small saddle

This picture shows a saddle fitting the horse, but it is too small for the rider and puts her in a poor position with a lack of balance.

Welcome back to Western Pleasure 101. This is the final article in the three-part Western Pleasure series. First, I’d like to thank; the readers; Sandy Baldwin, who has put my words into print, and my clients; who have supported this project. These articles are for individuals who are not able to commit their horses to full training, but who are still interested in Western Pleasure. If you have problems at any time throughout the training process, you may want to ask a trainer for assistance.

Equipment and Dress

Saddle. Today, you can purchase a quality saddle for $1,900 to $2,700. If you purchase a show saddle designed for Western Pleasure, there should be some silver on it, although it will cost more. For a show saddle with silver, you can spend from $3,500 to $8,000. You don’t have to have a show saddle, but you should use a saddle that is clean, oiled, and looks nice on your horse.

Proper fit of the saddle is most important. Approximately 90 percent of the people I see are not using a saddle of the correct size. If you are buying a saddle, always have the option of returning it, in case it doesn’t fit. Your equipment must fit your horse and make your horse comfortable.

When you enter an arena and your saddle and pad are not fitting properly, you are not going to make a good impression on the judge.

Headstall. Also, be sure to buy a quality headstall. If you buy a headstall for $19, you are not getting a quality piece of equipment. A quality headstall can cost anywhere from $80 to $150.

Reins. The quality of your reins is also important. A quality, supple, leather rein, like a Herman Oak rein, can cost anywhere from $45 to $75. Reins come in different widths, depending on the level of sophistication. For example, with a snaffle bit, the reins are wider, whereas reins used with a bridle (leverage bit) are usually narrow, about ½ inch. The use of romel reins, made of braided rawhide, is also acceptable in the show ring.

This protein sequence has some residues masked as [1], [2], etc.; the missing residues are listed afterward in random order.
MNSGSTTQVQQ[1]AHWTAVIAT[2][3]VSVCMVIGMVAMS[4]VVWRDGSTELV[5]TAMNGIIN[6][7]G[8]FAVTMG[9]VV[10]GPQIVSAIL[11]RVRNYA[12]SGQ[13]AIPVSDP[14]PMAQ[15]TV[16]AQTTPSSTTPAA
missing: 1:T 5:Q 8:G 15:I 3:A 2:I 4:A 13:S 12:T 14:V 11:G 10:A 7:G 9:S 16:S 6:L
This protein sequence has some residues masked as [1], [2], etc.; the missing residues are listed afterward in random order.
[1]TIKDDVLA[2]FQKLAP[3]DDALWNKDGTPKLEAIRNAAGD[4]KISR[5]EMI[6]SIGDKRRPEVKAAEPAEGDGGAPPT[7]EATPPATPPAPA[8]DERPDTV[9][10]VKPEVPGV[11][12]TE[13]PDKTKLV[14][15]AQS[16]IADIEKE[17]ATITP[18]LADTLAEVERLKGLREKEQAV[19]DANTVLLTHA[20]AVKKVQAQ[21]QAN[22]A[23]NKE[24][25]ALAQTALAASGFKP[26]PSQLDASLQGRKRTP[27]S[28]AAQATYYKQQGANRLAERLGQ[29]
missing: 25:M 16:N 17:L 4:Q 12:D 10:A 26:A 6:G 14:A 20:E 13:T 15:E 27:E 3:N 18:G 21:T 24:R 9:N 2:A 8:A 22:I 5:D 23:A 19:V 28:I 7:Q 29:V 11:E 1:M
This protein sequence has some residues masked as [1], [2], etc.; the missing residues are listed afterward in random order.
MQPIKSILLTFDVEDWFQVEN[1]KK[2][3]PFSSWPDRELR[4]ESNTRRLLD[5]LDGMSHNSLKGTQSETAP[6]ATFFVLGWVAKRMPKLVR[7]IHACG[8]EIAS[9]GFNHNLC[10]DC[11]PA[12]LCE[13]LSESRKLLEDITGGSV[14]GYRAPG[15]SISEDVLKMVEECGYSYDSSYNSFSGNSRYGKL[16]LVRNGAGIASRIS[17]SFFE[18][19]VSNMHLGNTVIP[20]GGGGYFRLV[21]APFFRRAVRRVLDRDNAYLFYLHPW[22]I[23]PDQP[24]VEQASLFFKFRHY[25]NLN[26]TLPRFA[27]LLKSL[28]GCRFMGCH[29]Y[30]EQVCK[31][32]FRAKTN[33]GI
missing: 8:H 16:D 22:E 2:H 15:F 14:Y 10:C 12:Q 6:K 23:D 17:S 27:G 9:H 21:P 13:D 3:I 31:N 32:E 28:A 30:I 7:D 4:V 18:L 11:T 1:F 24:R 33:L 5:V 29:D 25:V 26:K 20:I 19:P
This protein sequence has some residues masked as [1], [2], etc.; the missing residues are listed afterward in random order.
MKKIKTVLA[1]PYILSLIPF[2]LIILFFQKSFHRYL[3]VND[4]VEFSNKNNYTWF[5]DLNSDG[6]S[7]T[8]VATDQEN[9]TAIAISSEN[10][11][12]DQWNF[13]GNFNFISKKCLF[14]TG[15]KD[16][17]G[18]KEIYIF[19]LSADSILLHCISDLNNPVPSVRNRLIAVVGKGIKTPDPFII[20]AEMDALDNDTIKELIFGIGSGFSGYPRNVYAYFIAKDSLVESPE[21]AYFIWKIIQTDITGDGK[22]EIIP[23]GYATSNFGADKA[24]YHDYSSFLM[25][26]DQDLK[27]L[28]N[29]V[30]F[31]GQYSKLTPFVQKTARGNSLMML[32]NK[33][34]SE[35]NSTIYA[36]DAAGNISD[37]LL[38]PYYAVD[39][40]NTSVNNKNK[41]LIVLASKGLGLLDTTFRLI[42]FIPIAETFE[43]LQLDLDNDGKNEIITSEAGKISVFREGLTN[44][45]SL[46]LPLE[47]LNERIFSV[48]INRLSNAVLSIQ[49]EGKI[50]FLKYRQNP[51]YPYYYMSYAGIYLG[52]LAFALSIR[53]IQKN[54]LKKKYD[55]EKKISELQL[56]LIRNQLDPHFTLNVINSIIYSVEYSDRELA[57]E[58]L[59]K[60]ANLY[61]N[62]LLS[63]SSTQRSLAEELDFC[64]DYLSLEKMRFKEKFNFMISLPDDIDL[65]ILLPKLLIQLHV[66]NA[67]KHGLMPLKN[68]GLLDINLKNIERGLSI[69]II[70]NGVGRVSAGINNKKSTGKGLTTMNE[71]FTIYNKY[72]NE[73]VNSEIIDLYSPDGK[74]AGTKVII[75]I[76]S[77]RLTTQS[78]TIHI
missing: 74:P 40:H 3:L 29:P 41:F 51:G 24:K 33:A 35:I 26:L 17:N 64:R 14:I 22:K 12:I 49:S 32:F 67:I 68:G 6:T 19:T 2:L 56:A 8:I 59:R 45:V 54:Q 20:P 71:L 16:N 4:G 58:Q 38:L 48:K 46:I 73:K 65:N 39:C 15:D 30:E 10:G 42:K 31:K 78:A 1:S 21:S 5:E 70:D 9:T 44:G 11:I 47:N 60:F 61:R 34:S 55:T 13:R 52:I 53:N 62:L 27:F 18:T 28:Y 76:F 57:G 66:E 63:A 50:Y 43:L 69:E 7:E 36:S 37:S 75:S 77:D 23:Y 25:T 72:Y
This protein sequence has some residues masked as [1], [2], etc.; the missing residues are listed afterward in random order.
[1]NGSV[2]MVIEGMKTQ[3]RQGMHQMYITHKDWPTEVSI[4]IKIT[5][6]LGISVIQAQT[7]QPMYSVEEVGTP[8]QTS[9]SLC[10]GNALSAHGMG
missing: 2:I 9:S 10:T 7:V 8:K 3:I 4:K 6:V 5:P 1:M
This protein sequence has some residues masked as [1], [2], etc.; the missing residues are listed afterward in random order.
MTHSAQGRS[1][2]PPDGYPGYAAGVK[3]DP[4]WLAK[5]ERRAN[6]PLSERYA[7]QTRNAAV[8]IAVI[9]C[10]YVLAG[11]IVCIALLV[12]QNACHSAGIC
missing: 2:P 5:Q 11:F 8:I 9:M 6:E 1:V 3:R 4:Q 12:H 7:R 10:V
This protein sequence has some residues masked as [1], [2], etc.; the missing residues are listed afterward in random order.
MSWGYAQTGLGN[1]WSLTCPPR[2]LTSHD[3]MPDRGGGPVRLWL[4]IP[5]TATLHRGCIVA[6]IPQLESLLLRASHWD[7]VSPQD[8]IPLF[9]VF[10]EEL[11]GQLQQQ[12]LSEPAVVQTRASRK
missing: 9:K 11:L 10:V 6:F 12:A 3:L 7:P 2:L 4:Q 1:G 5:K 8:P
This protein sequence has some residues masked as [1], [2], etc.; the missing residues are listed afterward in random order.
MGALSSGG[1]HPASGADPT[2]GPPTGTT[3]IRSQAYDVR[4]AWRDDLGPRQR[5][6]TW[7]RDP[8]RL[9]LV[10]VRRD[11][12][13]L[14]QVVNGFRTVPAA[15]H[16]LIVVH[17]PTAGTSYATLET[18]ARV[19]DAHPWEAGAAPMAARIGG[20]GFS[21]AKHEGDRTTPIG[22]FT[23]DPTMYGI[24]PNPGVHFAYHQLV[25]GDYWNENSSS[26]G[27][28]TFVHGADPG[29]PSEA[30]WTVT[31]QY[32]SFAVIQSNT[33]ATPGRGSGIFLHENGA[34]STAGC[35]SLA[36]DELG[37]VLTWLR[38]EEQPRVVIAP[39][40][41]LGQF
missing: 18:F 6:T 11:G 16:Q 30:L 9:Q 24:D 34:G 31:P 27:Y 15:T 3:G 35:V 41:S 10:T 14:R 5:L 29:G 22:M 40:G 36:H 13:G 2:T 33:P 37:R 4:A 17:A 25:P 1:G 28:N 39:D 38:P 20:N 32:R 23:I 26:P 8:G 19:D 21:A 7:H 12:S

Color of equipment. The color of equipment is starting to change. A darker, medium oil color is now acceptable in the show ring and is beginning to be very popular. Light oil used to be the color of choice.

Blanket. A quality blanket can be very affordable. You may use a pad with a Navajo blanket on top of it. A quality Navajo blanket can cost anywhere from $85 to $150. It is really not necessary to spend more than this, as the blanket is solely used to showcase your horse. A good judge will quickly notice how the blanket improves your horse’s presentation.

Dress. Image is everything; therefore, you should carefully choose what you wear. If you are in junior classes, you should wear brighter colors, like lime or pink. In an adult class, you want enough color to showcase your horse and get the attention of the judge. However, something that is too loud may be offensive to the judge and detract from your horse. You should dress appropriately, wearing colors that coordinate with your pad and compliment your horse. You should try to be somewhat conservative but, at the same time, catch the judge’s eye.


Preparing your horse. Your horse should be bathed and brushed thoroughly, including his tail. The style or length of your horse’s mane is not nearly as important as the mane being nicely groomed. If part of his mane is rubbed out, you should shorten it to be less noticeable and more tasteful. You should also sit your horse in the proper position for Western Pleasure. Your horse should look as though he is a pleasure to ride.

Showing your horse. I encourage my clients to show because when you are at home and are schooling your horse, the horse always seems to do well. But when you are in a show ring for eight or ten minutes, and are being asked to perform in a specific way, it really lets you know where you are with the training of your horse. This gives you the opportunity to work on the things that gave you trouble. You can also take your horse to different horse shows to expose him to different situations. The more you do this, the better trained your horse will become. What you should really be looking for is long term improvement in your horsemanship skills, as well as being a better teammate to your horse. Always remember that showing should be fun!

Talking to the judge. Don’t be afraid to introduce yourself to a judge after a horse show and ask if he may have any tips for you. Most judges are more than willing to give you suggestions. Just because you don’t place, you should not get discouraged. Some judges have their own ideas about what a horse should look like. I have one client who showed her horse and the judge remarked that it was homely. Two weeks later she went to another show and the judge loved the horse.

Getting Started. Everyone starts at the local shows. They are often called schooling shows because they are where you learn to work with your horse in competition. As you get better in the local shows, you may need to raise your standards and compete in regional shows.

Remember: Consistency, Patience, Persistence, and Follow through. Never give up.

Charles Wilhelm is a world-renowned and respected trainer and author from California. Visit his website at